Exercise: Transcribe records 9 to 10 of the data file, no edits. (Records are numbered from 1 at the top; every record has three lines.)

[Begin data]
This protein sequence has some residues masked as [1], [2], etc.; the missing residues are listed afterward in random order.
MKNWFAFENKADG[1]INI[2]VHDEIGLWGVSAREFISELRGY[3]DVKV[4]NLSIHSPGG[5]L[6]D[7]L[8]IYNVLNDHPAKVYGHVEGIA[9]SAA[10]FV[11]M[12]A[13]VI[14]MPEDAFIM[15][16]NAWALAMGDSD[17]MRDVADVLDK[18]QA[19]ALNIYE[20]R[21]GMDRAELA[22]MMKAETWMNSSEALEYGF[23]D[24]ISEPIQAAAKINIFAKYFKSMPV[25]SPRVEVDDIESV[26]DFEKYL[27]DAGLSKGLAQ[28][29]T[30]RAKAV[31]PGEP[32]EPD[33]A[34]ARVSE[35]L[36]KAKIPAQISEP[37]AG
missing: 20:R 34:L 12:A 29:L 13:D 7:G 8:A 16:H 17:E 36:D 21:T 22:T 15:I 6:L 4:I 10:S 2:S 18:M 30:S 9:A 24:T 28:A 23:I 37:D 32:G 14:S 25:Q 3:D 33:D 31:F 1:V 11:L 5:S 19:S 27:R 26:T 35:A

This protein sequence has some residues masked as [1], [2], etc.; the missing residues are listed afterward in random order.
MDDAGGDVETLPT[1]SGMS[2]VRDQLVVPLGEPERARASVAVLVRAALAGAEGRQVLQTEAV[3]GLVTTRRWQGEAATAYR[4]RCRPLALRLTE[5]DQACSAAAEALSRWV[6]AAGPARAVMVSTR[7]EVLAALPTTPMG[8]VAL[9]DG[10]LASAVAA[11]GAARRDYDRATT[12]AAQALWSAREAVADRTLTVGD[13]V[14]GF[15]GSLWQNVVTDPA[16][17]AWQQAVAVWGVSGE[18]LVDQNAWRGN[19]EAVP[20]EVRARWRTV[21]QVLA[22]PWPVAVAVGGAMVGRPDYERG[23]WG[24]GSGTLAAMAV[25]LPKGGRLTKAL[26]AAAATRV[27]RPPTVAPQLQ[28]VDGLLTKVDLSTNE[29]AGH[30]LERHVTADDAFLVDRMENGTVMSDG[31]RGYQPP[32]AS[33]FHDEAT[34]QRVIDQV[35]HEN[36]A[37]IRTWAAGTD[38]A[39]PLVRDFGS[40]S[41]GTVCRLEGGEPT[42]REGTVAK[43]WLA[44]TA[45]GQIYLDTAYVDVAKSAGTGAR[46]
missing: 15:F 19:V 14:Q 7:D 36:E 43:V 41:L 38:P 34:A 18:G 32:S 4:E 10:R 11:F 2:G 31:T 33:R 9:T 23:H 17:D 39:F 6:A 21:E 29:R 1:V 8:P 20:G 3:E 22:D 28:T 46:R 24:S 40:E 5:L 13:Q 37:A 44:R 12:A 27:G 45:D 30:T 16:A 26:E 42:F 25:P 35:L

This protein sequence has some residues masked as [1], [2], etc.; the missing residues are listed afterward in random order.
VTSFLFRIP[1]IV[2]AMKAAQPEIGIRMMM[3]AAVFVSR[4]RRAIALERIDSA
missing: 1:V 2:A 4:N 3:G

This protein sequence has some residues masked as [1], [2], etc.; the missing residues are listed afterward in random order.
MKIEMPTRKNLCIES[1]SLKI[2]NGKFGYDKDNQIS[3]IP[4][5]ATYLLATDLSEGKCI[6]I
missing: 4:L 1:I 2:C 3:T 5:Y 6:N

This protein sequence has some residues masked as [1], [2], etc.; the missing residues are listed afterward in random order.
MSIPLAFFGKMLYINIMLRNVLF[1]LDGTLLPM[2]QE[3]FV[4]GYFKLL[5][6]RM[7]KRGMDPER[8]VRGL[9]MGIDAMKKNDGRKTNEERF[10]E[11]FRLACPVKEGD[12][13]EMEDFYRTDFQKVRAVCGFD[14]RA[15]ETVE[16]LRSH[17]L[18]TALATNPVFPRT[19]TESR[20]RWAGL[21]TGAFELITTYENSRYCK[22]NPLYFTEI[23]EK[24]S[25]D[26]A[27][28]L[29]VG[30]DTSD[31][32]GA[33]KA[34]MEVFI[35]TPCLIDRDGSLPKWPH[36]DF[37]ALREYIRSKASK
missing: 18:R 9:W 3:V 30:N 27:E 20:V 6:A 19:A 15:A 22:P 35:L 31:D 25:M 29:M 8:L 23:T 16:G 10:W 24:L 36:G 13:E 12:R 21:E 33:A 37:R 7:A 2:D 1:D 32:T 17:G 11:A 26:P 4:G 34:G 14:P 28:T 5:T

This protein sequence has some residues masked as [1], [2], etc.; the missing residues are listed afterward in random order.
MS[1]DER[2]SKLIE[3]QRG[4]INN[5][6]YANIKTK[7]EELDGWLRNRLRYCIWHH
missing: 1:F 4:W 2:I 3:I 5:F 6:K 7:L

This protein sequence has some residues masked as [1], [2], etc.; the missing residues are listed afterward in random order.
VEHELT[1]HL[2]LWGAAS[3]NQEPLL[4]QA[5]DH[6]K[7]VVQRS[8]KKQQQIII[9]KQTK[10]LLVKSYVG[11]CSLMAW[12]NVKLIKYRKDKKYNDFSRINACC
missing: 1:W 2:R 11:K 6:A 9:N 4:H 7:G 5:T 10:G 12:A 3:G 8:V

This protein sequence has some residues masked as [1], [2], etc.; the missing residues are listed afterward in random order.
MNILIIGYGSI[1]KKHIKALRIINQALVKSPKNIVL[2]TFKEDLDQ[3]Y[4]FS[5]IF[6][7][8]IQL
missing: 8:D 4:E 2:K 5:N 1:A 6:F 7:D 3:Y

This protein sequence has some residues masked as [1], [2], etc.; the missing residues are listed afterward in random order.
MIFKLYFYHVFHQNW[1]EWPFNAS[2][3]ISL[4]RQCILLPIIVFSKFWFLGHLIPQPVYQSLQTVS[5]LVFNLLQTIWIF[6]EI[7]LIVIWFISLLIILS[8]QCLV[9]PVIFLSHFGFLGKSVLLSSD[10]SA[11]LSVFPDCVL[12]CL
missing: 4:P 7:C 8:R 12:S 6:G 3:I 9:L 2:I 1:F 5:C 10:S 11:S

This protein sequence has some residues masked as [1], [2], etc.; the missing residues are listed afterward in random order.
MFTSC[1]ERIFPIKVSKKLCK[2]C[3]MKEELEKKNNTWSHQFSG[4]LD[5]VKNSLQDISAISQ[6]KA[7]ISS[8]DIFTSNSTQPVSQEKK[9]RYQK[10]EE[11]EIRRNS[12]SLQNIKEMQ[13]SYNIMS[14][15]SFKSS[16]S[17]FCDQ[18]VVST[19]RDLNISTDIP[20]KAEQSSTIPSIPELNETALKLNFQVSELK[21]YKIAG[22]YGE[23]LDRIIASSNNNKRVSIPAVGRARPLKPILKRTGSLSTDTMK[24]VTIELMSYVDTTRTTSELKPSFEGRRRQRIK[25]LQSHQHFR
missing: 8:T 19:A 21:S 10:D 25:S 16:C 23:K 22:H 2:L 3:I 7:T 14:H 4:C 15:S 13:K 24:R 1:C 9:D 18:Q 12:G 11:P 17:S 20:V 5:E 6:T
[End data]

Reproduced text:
This protein sequence has some residues masked as [1], [2], etc.; the missing residues are listed afterward in random order.
MIFKLYFYHVFHQNW[1]EWPFNAS[2][3]ISL[4]RQCILLPIIVFSKFWFLGHLIPQPVYQSLQTVS[5]LVFNLLQTIWIF[6]EI[7]LIVIWFISLLIILS[8]QCLV[9]PVIFLSHFGFLGKSVLLSSD[10]SA[11]LSVFPDCVL[12]CL
missing: 4:P 7:C 8:R 12:S 6:G 3:I 9:L 2:I 1:F 5:C 10:S 11:S

This protein sequence has some residues masked as [1], [2], etc.; the missing residues are listed afterward in random order.
MFTSC[1]ERIFPIKVSKKLCK[2]C[3]MKEELEKKNNTWSHQFSG[4]LD[5]VKNSLQDISAISQ[6]KA[7]ISS[8]DIFTSNSTQPVSQEKK[9]RYQK[10]EE[11]EIRRNS[12]SLQNIKEMQ[13]SYNIMS[14][15]SFKSS[16]S[17]FCDQ[18]VVST[19]RDLNISTDIP[20]KAEQSSTIPSIPELNETALKLNFQVSELK[21]YKIAG[22]YGE[23]LDRIIASSNNNKRVSIPAVGRARPLKPILKRTGSLSTDTMK[24]VTIELMSYVDTTRTTSELKPSFEGRRRQRIK[25]LQSHQHFR
missing: 8:T 19:A 21:S 10:D 25:S 16:C 23:K 22:H 2:L 3:I 7:T 14:H 4:C 15:S 13:K 24:R 1:C 9:D 18:Q 12:G 11:P 17:S 20:V 5:E 6:T